Stack Overflow is a community of 4.7 million programmers, just like you, helping each other.

Join them; it only takes a minute:

Sign up
Join the Stack Overflow community to:
  1. Ask programming questions
  2. Answer and help your peers
  3. Get recognized for your expertise

I have a general query regarding name of html elements.

I have seen in the past developers placing an prefixes before the id of their html elements eg for a div element -> dvMyDiv

I have seen a mix of casing when naming elements. Similar to that of assigning name to element classes.

So I am wondering is there any standard or convention to what html elements should be named? What casing? Should they have prefixes etc?

I am working with web forms, html5, css3 and jquery so would like some form of standard for naming conventions that I can share with other developers.

share|improve this question
Are you referring to HTML ID and class names or .NET control IDs? – Stefan Jan 20 '12 at 12:18
“I have seen in the past developers placing an prefixes before the id of their html elements eg for a div element -> dvMyDiv” — I hate that. Unnecessary coupling of the class name to the type of element it’s used on. In HTML, you can see the type of element right there. In CSS, if it’s important what type of element it is, then select the element too, i.e. div.MyDiv. If it’s not important, don’t clutter up the class name with a prefix just because you’re trying to apply an idea that seemed good in C. (See the “I’m Hungary” section in – Paul D. Waite Jan 20 '12 at 12:21
On the other hand, meaningful class/ID prefixes that have use in your specific site/application, and are documented and consistently applied, fair enough. – Paul D. Waite Jan 20 '12 at 12:24
related – Adrien Be Jun 3 '14 at 8:39
up vote 2 down vote accepted

I agree with consistency - if you already have a convention, then stick to it.

However, if your making a new convention, this kind of Hungarian notation can be a really bad idea because it's not at all DRY. For example, the name of the tag is <div> and then the name of your class again says that it's a div. If you change from using <div>s to <section>s, either your code will be out of date or you'll have to change all the class names as well (possibly in HTML, CSS and JavaScript). Since you can target classes using code like div.classname, it adds absolutely no value.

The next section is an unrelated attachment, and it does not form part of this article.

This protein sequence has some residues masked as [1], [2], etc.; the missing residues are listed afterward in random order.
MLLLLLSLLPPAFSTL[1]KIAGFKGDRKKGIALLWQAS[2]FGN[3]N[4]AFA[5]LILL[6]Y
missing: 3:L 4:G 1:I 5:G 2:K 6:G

A better idea is to name things after the type of content they include. For example, in a blog, you might use HTML like this:

<section class="posts">
  <article id="post-1" class="post">
    <h1>Post Title</h1>
    <div class="post-content">
      <p>Blah blah blah</p>
      <p>Blah blah blah</p>
    <time class="timestamp">17th January 2012</time>
  <article id="post-2" class="post">
    <h1>Post Title</h1>
    <div class="post-content">
      <p>Blah blah blah</p>
      <p>Blah blah blah</p>
    <time class="timestamp">18th January 2012</time>
<aside class="top-posts block"></aside>
<aside class="contact-form block"></aside>
share|improve this answer

There is no standard you and your colleagues should decide what format you want to use and stick with it. The prefixes thing is kind of Hungarian notation. But I don't really like it. Just make sure the names are clear and descriptive.

share|improve this answer

Definitely not Hungarian notation.

I would recommend using semantic HTML as it makes your HTML code easier to read.

share|improve this answer

REVISED: After reading the Wiki article it appears a lot of very well-known developers and Microsoft no longer recommend Hungarian Notation.

I am led to believe that Hungarian notation is a very popular naming convention. Also, I believe that it is the recommended and used convention from Microsoft.

I suppose the most important thing is consistency. You should choose a convention and stick with it.

share|improve this answer
See the “I’m Hungary” section of for a good discussion of the history, purposes and misuse of Hungarian Notation. – Paul D. Waite Jan 20 '12 at 12:22

Your Answer


By posting your answer, you agree to the privacy policy and terms of service.

Not the answer you're looking for? Browse other questions tagged or ask your own question.